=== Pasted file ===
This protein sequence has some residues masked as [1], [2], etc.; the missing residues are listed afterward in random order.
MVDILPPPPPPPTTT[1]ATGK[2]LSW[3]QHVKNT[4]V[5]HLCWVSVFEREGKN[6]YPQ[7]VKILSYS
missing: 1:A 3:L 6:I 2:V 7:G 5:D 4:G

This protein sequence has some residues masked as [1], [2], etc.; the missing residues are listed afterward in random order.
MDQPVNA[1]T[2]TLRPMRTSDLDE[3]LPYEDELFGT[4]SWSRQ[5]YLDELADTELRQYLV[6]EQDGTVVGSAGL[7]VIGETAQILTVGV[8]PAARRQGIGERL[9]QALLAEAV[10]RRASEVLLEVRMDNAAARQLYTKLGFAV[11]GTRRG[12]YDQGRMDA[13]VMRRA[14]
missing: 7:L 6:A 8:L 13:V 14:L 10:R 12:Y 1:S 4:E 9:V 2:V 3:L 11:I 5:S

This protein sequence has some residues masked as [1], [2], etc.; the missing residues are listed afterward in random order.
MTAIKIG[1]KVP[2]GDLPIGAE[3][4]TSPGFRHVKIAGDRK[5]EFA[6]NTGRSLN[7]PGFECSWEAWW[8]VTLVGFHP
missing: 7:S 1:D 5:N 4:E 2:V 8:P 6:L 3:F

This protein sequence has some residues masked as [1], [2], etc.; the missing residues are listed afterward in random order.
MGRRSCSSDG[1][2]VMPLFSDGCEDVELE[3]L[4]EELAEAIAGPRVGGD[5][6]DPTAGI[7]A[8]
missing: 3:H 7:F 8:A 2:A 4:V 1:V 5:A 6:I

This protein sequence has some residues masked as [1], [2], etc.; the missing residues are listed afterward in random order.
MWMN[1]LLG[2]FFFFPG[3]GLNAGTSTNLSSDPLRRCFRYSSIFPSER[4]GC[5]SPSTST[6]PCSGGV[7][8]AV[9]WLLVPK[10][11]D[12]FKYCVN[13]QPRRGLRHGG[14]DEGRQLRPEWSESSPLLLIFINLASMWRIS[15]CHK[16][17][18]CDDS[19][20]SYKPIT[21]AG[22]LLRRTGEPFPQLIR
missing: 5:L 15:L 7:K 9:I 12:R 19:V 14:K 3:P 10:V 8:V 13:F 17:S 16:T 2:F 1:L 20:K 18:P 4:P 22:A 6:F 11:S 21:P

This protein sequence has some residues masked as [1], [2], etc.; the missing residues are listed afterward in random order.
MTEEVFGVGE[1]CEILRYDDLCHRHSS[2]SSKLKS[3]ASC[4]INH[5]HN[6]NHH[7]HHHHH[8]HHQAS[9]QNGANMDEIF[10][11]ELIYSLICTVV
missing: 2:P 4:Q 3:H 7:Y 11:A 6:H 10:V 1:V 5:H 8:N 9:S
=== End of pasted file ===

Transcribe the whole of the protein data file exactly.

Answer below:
This protein sequence has some residues masked as [1], [2], etc.; the missing residues are listed afterward in random order.
MVDILPPPPPPPTTT[1]ATGK[2]LSW[3]QHVKNT[4]V[5]HLCWVSVFEREGKN[6]YPQ[7]VKILSYS
missing: 1:A 3:L 6:I 2:V 7:G 5:D 4:G

This protein sequence has some residues masked as [1], [2], etc.; the missing residues are listed afterward in random order.
MDQPVNA[1]T[2]TLRPMRTSDLDE[3]LPYEDELFGT[4]SWSRQ[5]YLDELADTELRQYLV[6]EQDGTVVGSAGL[7]VIGETAQILTVGV[8]PAARRQGIGERL[9]QALLAEAV[10]RRASEVLLEVRMDNAAARQLYTKLGFAV[11]GTRRG[12]YDQGRMDA[13]VMRRA[14]
missing: 7:L 6:A 8:L 13:V 14:L 10:R 12:Y 1:S 4:E 9:V 2:V 3:L 11:I 5:S

This protein sequence has some residues masked as [1], [2], etc.; the missing residues are listed afterward in random order.
MTAIKIG[1]KVP[2]GDLPIGAE[3][4]TSPGFRHVKIAGDRK[5]EFA[6]NTGRSLN[7]PGFECSWEAWW[8]VTLVGFHP
missing: 7:S 1:D 5:N 4:E 2:V 8:P 6:L 3:F

This protein sequence has some residues masked as [1], [2], etc.; the missing residues are listed afterward in random order.
MGRRSCSSDG[1][2]VMPLFSDGCEDVELE[3]L[4]EELAEAIAGPRVGGD[5][6]DPTAGI[7]A[8]
missing: 3:H 7:F 8:A 2:A 4:V 1:V 5:A 6:I

This protein sequence has some residues masked as [1], [2], etc.; the missing residues are listed afterward in random order.
MWMN[1]LLG[2]FFFFPG[3]GLNAGTSTNLSSDPLRRCFRYSSIFPSER[4]GC[5]SPSTST[6]PCSGGV[7][8]AV[9]WLLVPK[10][11]D[12]FKYCVN[13]QPRRGLRHGG[14]DEGRQLRPEWSESSPLLLIFINLASMWRIS[15]CHK[16][17][18]CDDS[19][20]SYKPIT[21]AG[22]LLRRTGEPFPQLIR
missing: 5:L 15:L 7:K 9:I 12:R 19:V 14:K 3:P 10:V 8:V 13:F 17:S 16:T 2:F 1:L 20:K 18:P 4:P 22:A 6:F 11:S 21:P

This protein sequence has some residues masked as [1], [2], etc.; the missing residues are listed afterward in random order.
MTEEVFGVGE[1]CEILRYDDLCHRHSS[2]SSKLKS[3]ASC[4]INH[5]HN[6]NHH[7]HHHHH[8]HHQAS[9]QNGANMDEIF[10][11]ELIYSLICTVV
missing: 2:P 4:Q 3:H 7:Y 11:A 6:H 10:V 1:V 5:H 8:N 9:S